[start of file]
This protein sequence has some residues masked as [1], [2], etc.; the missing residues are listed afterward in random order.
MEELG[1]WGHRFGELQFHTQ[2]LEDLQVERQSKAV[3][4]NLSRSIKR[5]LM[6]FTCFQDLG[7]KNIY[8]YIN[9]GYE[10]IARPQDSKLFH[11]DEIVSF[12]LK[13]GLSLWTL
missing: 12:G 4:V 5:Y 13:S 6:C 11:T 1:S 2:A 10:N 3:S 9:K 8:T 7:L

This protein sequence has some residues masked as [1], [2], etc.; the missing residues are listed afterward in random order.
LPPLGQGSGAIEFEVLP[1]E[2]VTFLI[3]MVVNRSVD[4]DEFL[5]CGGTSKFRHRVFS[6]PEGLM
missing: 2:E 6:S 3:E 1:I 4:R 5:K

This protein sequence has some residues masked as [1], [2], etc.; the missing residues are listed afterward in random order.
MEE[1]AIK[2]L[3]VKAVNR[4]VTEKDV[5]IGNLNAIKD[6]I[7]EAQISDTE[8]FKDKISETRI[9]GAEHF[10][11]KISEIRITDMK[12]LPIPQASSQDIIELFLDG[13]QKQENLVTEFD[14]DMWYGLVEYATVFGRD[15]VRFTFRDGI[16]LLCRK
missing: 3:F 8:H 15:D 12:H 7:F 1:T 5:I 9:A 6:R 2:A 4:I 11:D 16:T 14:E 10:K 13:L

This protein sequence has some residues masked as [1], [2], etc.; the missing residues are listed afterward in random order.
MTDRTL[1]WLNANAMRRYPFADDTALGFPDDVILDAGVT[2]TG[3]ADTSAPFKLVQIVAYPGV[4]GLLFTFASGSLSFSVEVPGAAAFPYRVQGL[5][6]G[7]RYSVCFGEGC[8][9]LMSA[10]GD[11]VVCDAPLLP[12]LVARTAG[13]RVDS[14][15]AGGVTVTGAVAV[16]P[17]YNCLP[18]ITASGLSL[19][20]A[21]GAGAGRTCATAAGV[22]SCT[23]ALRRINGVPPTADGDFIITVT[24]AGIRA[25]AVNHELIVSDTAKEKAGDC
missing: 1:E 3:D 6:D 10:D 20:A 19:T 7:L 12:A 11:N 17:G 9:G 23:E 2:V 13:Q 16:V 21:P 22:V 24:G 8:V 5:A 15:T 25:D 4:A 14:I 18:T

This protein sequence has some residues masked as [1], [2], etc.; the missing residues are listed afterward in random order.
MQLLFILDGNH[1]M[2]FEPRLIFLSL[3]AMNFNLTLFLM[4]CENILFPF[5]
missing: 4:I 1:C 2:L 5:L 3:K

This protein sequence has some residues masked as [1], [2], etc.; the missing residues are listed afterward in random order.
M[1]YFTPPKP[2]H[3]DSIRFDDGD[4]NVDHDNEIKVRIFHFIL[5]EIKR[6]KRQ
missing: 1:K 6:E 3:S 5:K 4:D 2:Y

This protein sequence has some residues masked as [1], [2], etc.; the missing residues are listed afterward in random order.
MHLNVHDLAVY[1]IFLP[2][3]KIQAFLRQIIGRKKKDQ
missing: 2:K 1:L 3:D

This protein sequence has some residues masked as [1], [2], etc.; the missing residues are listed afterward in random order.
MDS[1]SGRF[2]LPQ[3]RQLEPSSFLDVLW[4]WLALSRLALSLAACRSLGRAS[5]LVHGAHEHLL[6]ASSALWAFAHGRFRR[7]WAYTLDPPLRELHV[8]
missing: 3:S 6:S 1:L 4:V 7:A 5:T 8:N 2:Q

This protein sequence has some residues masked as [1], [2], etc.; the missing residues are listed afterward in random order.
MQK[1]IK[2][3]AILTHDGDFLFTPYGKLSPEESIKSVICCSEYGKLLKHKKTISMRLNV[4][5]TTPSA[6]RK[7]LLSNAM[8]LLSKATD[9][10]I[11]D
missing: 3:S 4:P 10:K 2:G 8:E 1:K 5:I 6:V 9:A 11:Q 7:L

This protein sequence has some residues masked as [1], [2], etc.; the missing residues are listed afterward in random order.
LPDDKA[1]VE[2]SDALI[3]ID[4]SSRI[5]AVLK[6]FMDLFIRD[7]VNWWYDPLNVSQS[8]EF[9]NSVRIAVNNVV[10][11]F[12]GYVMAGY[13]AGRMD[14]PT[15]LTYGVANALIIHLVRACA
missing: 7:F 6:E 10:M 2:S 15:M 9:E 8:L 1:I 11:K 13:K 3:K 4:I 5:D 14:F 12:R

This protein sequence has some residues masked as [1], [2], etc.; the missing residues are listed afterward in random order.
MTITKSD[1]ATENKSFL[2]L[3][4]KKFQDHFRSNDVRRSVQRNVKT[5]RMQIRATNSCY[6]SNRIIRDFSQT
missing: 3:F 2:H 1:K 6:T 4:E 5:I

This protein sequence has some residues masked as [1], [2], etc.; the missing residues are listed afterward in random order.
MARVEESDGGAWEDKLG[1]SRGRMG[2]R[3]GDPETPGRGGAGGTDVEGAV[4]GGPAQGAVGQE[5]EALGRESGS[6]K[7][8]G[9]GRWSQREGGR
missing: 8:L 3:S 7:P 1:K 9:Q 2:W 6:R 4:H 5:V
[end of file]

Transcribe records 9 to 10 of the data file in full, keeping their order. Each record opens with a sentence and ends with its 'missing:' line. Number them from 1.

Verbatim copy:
This protein sequence has some residues masked as [1], [2], etc.; the missing residues are listed afterward in random order.
MQK[1]IK[2][3]AILTHDGDFLFTPYGKLSPEESIKSVICCSEYGKLLKHKKTISMRLNV[4][5]TTPSA[6]RK[7]LLSNAM[8]LLSKATD[9][10]I[11]D
missing: 3:S 4:P 10:K 2:G 8:E 1:K 5:I 6:V 9:A 11:Q 7:L

This protein sequence has some residues masked as [1], [2], etc.; the missing residues are listed afterward in random order.
LPDDKA[1]VE[2]SDALI[3]ID[4]SSRI[5]AVLK[6]FMDLFIRD[7]VNWWYDPLNVSQS[8]EF[9]NSVRIAVNNVV[10][11]F[12]GYVMAGY[13]AGRMD[14]PT[15]LTYGVANALIIHLVRACA
missing: 7:F 6:E 10:M 2:S 15:M 9:E 8:L 1:I 11:K 13:K 3:K 4:I 5:D 14:F 12:R